#coronacrisis Part 4: Don't put all your Easter eggs in one basket.
Updated: Aug 22
WTF is this blog about!?
I think we can all agree that the #coronavirus was unexpected - just like this dog going on a mad one - which teaches us just how important it is to diversify our investments.
But what is diversification and how can I diversify my investments?
What is investing?
Let's go back to basics, in it's simplest form, investing means buying shares in a company in the hope that they will increase in value so that you can make money. A good investment involves buying shares at a low price and selling them at a higher price. But how does this work in practice?
If you're lucky enough to have purchased shares in Zoom (a video conference company that's absolutely crushing it rn due to the current mass WFH sitch), you're laughing! Share prices have increased by around 115% (from 31 Dec 2019 - 31 March 2020) i.e. if you had bought £100 worth of Zoom shares last year, you'd now have £215!
Those of you with shares in Apple are less lucky: disruptions to their production lines has resulted in a 13% fall in value (from 31 Dec 2019 - 31 March 2020) i.e. if you had bought £100 worth of Apple shares last year, you'd now have £87.
My point is, Apple is a large, stable company and I'm sure pretty much everyone would have been comfortable putting their money in the Apple basket last year. But, putting all of your money in the Apple basket (or any basket for that matter) is a bad idea, because unexpected things (like that dog, or the Coronavirus) can come along, causing you to drop your basket and loose all of your eggs. And this is why you should diversify your investments.
What is diversification?
Diversification means splitting your eggs across multiple baskets, so if you drop one, you're not left egg-less.
I know what you're thinking: 'how TF am I meant to carry multiple baskets; I've only got 2 hands!?' - that's where funds come in.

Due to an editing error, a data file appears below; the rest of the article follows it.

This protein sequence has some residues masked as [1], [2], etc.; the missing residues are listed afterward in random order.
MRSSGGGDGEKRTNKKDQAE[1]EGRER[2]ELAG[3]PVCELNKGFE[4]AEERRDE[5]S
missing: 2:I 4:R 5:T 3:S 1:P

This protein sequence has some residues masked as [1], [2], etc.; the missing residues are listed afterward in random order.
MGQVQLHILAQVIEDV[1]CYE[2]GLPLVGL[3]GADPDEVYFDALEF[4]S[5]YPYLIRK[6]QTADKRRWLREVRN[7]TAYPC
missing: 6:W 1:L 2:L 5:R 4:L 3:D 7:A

Rather than picking an individual company (such as Zoom or Apple), you can put your money in a fund, which invests across hundreds (or even thousands) of companies for you. This lowers the risk of your investment since you're not relying on a single business to perform well.
How does investing in a fund lower my risk?
Investing in a fund gives you exposure to multiple areas, so if something bad happens in one of them (i.e. travel restrictions are having a negative impact on airline companies), you won't loose all of your money because you'll also be invested in other areas (such as companies that produce face masks).
Whilst investing in a single company can provide very high returns, it also comes with a hell of a lot of risk. Investing in a fund allows you to spread your money across a large number of companies, providing exposure to multiple areas and reducing your reliance on any single company, industry, country etc.
To truly diversify your investments, you should be investing across multiple funds and the easiest way to do this is through a ready-made Stocks & Shares ISA. I personally use Nutmeg to manage by ISA and by using this link you won't have to pay any management fees for 6-months (I'll also get a small reward, so it's a win-win!).
Now for the serious part: my blogs are for educational purposes only; they do not constitute financial advice. Please consult with an independent financial advisor for advice on your specific circumstances.